night. So in honor of our Saviour's birthday broke up the frolic, all highly delighted and pleased with the first Christmas eve ball spent on the Ohio river.
Friday, December 25, 1846.—This morning is Christmas, and the first one that I ever spent so far from home; it seems odd to me to be so far from home on Christmas day, although there is plenty of amusements and frolicing going on around me to entice me from my weary thoughts, but for all this I cannot help to think of the many Christmases I spent at home. Our cooks who were detailed yesterday to cook our Christmas dinner are busy in preparing the turkeys, chickens and many other good things. About 1 o'clock, p.m., the much looked for good things began to make their appearance on the table, extending the full length of the cabin. About an half hour later the door-way was crowded, all anxious to get in and be first to the table. The gong rung, then you should seen the rush and tumble for the best seats, and I am sorry to say the soldiers did not eat like men should have done, but like so many starved hogs. They of course all went and reached for the turkeys, chickens, &c., dug right into the good things, and the roughest and best men got the most, while such quiet and moral men like me had to pick the bones. I thought to myself this has been the first penny purse I ever joined and I think it will be the last one.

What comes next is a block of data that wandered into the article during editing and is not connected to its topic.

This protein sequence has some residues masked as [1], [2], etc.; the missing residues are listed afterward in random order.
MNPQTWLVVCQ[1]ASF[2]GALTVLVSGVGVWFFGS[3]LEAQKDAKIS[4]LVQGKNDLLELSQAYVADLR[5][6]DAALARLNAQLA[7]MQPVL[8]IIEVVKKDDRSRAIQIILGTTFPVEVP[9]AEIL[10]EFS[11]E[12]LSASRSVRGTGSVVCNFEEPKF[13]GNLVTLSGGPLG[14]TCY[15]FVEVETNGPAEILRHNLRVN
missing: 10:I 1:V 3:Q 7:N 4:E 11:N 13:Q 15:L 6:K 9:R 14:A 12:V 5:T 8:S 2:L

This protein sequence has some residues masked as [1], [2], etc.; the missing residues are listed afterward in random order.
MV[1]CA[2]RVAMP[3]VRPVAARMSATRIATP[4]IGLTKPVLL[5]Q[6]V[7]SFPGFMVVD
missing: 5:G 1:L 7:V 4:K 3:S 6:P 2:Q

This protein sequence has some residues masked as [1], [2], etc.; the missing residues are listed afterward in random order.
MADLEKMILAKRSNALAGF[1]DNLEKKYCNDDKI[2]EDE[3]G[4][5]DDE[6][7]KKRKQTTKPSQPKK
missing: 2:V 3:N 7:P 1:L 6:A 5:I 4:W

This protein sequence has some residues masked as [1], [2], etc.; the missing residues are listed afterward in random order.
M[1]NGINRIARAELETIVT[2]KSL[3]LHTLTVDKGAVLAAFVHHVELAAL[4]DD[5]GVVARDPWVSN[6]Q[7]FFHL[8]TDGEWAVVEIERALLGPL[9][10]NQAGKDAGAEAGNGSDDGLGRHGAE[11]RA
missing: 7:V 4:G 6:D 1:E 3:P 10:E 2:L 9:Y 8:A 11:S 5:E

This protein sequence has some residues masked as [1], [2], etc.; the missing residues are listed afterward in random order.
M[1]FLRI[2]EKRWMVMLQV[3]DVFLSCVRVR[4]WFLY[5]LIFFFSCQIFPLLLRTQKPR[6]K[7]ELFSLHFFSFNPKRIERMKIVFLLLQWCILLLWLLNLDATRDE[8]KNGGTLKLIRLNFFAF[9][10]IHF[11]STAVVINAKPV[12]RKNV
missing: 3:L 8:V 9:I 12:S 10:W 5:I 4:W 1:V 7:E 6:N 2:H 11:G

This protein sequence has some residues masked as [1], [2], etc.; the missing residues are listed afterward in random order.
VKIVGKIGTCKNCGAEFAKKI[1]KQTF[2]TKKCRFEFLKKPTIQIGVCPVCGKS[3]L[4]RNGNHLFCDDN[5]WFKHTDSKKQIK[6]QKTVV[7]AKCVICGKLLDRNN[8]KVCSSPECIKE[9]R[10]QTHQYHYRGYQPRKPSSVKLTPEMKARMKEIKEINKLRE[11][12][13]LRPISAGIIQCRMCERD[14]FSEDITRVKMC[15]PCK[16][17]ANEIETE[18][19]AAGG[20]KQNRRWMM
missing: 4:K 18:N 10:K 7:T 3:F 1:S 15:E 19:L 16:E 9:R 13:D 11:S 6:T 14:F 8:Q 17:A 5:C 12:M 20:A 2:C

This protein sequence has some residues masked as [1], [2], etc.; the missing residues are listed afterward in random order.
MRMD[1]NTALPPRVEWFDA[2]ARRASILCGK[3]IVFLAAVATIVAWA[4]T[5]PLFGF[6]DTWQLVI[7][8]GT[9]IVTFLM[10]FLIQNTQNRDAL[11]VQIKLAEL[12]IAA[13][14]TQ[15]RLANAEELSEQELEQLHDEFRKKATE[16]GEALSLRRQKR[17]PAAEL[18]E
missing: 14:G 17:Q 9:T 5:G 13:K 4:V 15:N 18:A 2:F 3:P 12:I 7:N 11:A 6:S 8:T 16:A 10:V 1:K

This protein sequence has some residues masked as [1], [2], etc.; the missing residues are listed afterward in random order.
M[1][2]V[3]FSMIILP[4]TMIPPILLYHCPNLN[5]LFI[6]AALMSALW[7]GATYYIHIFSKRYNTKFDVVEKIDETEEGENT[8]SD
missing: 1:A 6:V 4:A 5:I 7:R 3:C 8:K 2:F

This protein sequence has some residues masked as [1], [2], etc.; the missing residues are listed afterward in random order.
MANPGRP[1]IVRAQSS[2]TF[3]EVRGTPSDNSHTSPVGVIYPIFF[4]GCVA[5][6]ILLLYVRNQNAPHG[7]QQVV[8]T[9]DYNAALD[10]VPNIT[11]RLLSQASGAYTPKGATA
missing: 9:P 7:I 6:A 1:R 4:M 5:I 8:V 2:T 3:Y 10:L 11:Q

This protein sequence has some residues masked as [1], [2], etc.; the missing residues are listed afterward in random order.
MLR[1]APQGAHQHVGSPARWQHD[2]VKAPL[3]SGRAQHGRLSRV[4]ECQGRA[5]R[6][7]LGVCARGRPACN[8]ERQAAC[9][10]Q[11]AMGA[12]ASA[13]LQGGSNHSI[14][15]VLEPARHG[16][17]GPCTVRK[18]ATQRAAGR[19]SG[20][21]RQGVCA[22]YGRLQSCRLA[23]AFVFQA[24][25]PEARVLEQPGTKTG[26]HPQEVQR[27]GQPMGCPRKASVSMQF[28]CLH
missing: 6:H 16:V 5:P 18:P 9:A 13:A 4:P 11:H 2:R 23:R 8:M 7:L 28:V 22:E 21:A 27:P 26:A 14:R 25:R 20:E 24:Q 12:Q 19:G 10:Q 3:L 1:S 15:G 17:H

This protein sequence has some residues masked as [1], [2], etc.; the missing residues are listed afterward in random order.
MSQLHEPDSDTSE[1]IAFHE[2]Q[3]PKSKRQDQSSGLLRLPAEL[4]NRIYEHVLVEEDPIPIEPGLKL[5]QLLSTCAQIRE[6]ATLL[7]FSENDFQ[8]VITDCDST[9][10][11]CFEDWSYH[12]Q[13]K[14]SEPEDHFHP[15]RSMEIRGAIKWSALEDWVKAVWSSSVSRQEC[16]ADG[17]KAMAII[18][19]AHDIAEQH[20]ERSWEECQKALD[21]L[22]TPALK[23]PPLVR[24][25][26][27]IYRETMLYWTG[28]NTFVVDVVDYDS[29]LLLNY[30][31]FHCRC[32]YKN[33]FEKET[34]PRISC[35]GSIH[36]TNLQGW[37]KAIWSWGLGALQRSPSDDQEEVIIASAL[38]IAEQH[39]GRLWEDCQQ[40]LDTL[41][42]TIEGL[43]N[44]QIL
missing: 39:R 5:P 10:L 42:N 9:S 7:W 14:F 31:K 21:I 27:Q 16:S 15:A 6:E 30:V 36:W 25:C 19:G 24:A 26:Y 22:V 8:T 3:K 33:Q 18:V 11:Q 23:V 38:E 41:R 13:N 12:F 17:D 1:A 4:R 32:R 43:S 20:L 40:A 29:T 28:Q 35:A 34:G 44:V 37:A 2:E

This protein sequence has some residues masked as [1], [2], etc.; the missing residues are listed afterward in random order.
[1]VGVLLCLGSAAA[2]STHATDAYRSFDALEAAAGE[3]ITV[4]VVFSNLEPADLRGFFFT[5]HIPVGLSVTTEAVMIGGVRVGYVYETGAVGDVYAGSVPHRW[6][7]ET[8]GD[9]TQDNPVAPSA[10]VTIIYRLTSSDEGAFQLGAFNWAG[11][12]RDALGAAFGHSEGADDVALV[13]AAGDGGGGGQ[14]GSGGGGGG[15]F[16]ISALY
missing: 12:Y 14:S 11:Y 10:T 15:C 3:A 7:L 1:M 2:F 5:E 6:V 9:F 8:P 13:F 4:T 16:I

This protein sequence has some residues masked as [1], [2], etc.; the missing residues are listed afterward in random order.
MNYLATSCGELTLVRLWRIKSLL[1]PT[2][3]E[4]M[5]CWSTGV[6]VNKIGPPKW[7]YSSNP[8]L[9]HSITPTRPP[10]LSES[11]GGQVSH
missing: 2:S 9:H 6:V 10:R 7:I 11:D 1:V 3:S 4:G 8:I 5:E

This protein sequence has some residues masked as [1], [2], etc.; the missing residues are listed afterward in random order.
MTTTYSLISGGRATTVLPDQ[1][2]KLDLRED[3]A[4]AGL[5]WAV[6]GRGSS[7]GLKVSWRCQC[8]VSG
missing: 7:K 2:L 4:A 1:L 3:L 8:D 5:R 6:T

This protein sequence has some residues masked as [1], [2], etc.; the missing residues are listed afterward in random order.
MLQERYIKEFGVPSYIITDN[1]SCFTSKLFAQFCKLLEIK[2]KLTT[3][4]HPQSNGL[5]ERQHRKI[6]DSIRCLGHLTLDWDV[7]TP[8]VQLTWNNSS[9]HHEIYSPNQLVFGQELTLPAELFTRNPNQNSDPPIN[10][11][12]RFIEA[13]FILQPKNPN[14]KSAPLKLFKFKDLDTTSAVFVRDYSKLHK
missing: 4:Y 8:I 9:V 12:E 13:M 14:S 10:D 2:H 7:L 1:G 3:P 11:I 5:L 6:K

In the afternoon we arrived and stopped at Newport, Ky., opposite Cincinnati, here we remained all afternoon and evening with strict orders to let no soldier go on shore, but as a matter of course all our officers were allowed to go on shore and promenade through the streets of Newport.
To-night our steamboat was moved over to Cincinnati, and orders again given to the guard to let none of the soldiers on shore. More growling. So ended Christmas Day on the Ohio river.
Saturday, December 26, 1846.—This morning we left Cincinnati with cheers from the crowd on shore. We passed to-day a number of small towns, such as Covington, Claysville, Ky.;